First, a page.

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The number of people hospitalized for coronavirus in Rhode Island has roughly tripled over the last week – to 41 – leading Gov. Gina Raimondo to warn about what she called the “fast spread" of the virus in the state.

Raimondo and state Health Director Dr. Nicole Alexander-Scott also announced the fourth coronavirus related death in the state, a man in his 70s. Alexander-Scott said it was not immediately known if he had an underlying health issue.

Meanwhile, the number of COVID-19 cases in Rhode Island experienced its largest single-day increase so far, 114, to bring the state’s total to 408 cases.

“What that means is, right now, more important than ever, at any time, that we really stay clamped down, we really obey the social distancing rules, the hand-washing rules,” Raimondo said during her daily briefing. “And really, really try as hard as you can to limit your contact to the fewest number of people possible.”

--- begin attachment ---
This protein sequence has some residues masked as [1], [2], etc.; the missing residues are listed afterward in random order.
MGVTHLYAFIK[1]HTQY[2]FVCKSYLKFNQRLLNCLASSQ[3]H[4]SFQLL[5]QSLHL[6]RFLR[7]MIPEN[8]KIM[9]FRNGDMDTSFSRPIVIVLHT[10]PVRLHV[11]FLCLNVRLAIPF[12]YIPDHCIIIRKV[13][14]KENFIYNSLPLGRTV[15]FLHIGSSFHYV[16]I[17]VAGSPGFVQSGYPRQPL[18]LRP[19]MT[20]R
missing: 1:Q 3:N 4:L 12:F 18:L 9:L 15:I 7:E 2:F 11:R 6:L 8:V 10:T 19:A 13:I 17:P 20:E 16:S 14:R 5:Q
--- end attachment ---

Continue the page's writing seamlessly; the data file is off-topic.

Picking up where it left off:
As she has before, the governor warned that things will get worse before they get better, with a growing number of positive cases and deaths.

"The next few weeks are going to be very, very difficult," Raimondo said. "We're going to start to see cases rise, hospitalizations rise, unfortunately, death toll rise, here in Rhode Island and throughout the country."

In related news:

  • Raimondo extended through April the closing of all school buildings in Rhode Island. While distance learning has been difficult and disruptive, she said, it’s important to continue it. She said she will reevaluate the issue in the weeks ahead, and that schools may remain closed through May.
  • The governor said communications companies will offer complimentary wi-fi service to students who can not afford it.
  • Raimondo said the state is continuing to expand its testing capacity for coronavirus, with an ability to test about 500 people a day now. She said she expects that capacity to double later this week.
  • With legislative Republicans calling for the General Assembly to resume meetings, Raimondo said it’s not a good idea for lawmakers to gather in number, even if they maintain a distance from each other. She said legislators can best serve the public by remaining at home and sharing information with their constituents.

 Alexander-Scott repeated a call for people who have symptoms of illness or who even think they just have a common cold to remain in their homes and to avoid contact with others.